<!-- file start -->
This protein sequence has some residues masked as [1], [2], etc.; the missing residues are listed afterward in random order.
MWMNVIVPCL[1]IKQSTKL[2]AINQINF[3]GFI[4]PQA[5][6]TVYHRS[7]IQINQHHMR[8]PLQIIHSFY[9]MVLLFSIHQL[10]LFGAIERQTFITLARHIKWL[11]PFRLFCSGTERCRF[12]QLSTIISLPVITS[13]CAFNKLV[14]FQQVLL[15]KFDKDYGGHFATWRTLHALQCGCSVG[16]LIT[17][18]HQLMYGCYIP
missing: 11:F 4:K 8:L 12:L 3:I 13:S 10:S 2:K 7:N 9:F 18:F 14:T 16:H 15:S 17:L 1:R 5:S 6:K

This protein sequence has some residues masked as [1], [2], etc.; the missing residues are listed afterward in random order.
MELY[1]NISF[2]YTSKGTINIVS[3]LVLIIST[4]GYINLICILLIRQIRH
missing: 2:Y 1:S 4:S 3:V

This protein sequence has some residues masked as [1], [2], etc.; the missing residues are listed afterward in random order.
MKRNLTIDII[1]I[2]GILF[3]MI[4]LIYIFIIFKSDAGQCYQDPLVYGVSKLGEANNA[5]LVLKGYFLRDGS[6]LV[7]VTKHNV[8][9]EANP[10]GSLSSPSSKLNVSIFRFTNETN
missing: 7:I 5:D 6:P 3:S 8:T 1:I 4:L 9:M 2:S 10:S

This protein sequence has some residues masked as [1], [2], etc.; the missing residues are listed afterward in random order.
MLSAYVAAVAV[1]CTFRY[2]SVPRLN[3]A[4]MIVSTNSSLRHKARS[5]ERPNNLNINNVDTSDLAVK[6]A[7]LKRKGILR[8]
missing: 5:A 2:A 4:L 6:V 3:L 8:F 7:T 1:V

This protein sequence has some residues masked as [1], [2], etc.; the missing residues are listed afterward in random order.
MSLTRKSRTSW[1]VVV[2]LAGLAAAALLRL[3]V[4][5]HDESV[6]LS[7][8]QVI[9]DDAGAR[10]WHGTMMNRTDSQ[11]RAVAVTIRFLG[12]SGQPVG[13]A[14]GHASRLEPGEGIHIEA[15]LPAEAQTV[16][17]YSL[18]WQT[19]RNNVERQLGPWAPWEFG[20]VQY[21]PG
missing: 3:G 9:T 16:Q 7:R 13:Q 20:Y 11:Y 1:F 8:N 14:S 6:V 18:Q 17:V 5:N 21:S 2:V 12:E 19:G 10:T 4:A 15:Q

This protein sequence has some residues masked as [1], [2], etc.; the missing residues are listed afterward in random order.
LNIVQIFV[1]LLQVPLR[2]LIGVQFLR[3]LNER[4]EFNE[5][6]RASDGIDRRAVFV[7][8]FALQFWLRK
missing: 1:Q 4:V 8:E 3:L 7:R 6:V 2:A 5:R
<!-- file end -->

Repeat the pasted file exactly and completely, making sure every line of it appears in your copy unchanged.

This protein sequence has some residues masked as [1], [2], etc.; the missing residues are listed afterward in random order.
MWMNVIVPCL[1]IKQSTKL[2]AINQINF[3]GFI[4]PQA[5][6]TVYHRS[7]IQINQHHMR[8]PLQIIHSFY[9]MVLLFSIHQL[10]LFGAIERQTFITLARHIKWL[11]PFRLFCSGTERCRF[12]QLSTIISLPVITS[13]CAFNKLV[14]FQQVLL[15]KFDKDYGGHFATWRTLHALQCGCSVG[16]LIT[17][18]HQLMYGCYIP
missing: 11:F 4:K 8:L 12:L 3:I 13:S 10:S 2:K 7:N 9:F 18:F 14:T 16:H 15:S 17:L 1:R 5:S 6:K

This protein sequence has some residues masked as [1], [2], etc.; the missing residues are listed afterward in random order.
MELY[1]NISF[2]YTSKGTINIVS[3]LVLIIST[4]GYINLICILLIRQIRH
missing: 2:Y 1:S 4:S 3:V

This protein sequence has some residues masked as [1], [2], etc.; the missing residues are listed afterward in random order.
MKRNLTIDII[1]I[2]GILF[3]MI[4]LIYIFIIFKSDAGQCYQDPLVYGVSKLGEANNA[5]LVLKGYFLRDGS[6]LV[7]VTKHNV[8][9]EANP[10]GSLSSPSSKLNVSIFRFTNETN
missing: 7:I 5:D 6:P 3:S 8:T 1:I 4:L 9:M 2:S 10:S

This protein sequence has some residues masked as [1], [2], etc.; the missing residues are listed afterward in random order.
MLSAYVAAVAV[1]CTFRY[2]SVPRLN[3]A[4]MIVSTNSSLRHKARS[5]ERPNNLNINNVDTSDLAVK[6]A[7]LKRKGILR[8]
missing: 5:A 2:A 4:L 6:V 3:L 8:F 7:T 1:V

This protein sequence has some residues masked as [1], [2], etc.; the missing residues are listed afterward in random order.
MSLTRKSRTSW[1]VVV[2]LAGLAAAALLRL[3]V[4][5]HDESV[6]LS[7][8]QVI[9]DDAGAR[10]WHGTMMNRTDSQ[11]RAVAVTIRFLG[12]SGQPVG[13]A[14]GHASRLEPGEGIHIEA[15]LPAEAQTV[16][17]YSL[18]WQT[19]RNNVERQLGPWAPWEFG[20]VQY[21]PG
missing: 3:G 9:T 16:Q 7:R 13:Q 20:Y 11:Y 1:F 8:N 14:S 6:V 18:Q 17:V 5:N 21:S 2:V 12:E 19:G 10:T 4:A 15:Q

This protein sequence has some residues masked as [1], [2], etc.; the missing residues are listed afterward in random order.
LNIVQIFV[1]LLQVPLR[2]LIGVQFLR[3]LNER[4]EFNE[5][6]RASDGIDRRAVFV[7][8]FALQFWLRK
missing: 1:Q 4:V 8:E 3:L 7:R 6:V 2:A 5:R